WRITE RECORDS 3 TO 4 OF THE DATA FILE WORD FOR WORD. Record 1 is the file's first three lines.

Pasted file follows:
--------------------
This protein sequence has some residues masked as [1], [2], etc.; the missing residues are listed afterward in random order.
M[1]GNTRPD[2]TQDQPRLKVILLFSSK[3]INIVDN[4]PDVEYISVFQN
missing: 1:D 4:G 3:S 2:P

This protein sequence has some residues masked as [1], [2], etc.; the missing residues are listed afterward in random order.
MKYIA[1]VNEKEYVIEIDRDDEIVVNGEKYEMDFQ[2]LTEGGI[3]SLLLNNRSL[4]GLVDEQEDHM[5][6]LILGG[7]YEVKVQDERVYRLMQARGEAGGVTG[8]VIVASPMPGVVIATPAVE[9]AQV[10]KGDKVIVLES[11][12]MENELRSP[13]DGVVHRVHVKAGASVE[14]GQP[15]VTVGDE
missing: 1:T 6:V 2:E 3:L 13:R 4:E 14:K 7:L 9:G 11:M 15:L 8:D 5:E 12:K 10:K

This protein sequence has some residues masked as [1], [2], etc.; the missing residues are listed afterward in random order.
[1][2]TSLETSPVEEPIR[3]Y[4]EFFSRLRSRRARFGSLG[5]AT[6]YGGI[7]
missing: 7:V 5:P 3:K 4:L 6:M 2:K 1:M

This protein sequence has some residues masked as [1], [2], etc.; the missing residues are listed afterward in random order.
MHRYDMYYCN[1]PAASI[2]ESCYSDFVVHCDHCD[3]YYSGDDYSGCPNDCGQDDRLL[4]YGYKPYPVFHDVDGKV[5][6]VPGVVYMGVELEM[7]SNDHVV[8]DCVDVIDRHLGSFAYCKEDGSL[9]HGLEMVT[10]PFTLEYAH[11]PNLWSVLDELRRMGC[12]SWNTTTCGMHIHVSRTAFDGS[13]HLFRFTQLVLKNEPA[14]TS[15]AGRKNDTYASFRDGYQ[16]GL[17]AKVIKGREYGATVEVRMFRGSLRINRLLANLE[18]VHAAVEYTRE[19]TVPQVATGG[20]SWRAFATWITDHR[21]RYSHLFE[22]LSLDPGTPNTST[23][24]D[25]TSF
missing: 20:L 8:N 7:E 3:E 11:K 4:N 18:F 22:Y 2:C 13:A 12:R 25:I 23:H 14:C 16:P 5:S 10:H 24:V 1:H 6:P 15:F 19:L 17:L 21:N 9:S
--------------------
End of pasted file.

This protein sequence has some residues masked as [1], [2], etc.; the missing residues are listed afterward in random order.
[1][2]TSLETSPVEEPIR[3]Y[4]EFFSRLRSRRARFGSLG[5]AT[6]YGGI[7]
missing: 7:V 5:P 3:K 4:L 6:M 2:K 1:M

This protein sequence has some residues masked as [1], [2], etc.; the missing residues are listed afterward in random order.
MHRYDMYYCN[1]PAASI[2]ESCYSDFVVHCDHCD[3]YYSGDDYSGCPNDCGQDDRLL[4]YGYKPYPVFHDVDGKV[5][6]VPGVVYMGVELEM[7]SNDHVV[8]DCVDVIDRHLGSFAYCKEDGSL[9]HGLEMVT[10]PFTLEYAH[11]PNLWSVLDELRRMGC[12]SWNTTTCGMHIHVSRTAFDGS[13]HLFRFTQLVLKNEPA[14]TS[15]AGRKNDTYASFRDGYQ[16]GL[17]AKVIKGREYGATVEVRMFRGSLRINRLLANLE[18]VHAAVEYTRE[19]TVPQVATGG[20]SWRAFATWITDHR[21]RYSHLFE[22]LSLDPGTPNTST[23][24]D[25]TSF
missing: 20:L 8:N 7:E 3:E 11:K 4:N 18:F 22:Y 2:C 13:A 12:R 25:I 23:H 14:C 16:P 5:S 10:H 24:V 1:H 6:P 15:F 19:L 17:L 21:N 9:S